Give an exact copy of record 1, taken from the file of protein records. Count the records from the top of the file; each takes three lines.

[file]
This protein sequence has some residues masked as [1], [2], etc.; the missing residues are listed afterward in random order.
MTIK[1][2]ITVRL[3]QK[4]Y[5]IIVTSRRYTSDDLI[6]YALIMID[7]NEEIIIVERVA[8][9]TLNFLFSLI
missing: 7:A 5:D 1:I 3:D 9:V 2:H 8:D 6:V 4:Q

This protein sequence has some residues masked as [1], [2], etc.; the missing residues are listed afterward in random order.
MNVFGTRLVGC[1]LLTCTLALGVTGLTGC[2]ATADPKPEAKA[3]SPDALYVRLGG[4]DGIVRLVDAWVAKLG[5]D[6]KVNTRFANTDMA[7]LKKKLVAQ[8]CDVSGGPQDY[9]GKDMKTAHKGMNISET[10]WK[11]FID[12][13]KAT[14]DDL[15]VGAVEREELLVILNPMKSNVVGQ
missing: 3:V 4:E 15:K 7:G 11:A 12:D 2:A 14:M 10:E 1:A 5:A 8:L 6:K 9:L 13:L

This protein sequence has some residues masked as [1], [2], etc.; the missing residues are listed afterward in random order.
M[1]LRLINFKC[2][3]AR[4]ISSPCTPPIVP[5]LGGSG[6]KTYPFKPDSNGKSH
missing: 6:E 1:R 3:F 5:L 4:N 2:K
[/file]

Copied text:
This protein sequence has some residues masked as [1], [2], etc.; the missing residues are listed afterward in random order.
MTIK[1][2]ITVRL[3]QK[4]Y[5]IIVTSRRYTSDDLI[6]YALIMID[7]NEEIIIVERVA[8][9]TLNFLFSLI
missing: 7:A 5:D 1:I 3:D 9:V 2:H 8:D 6:V 4:Q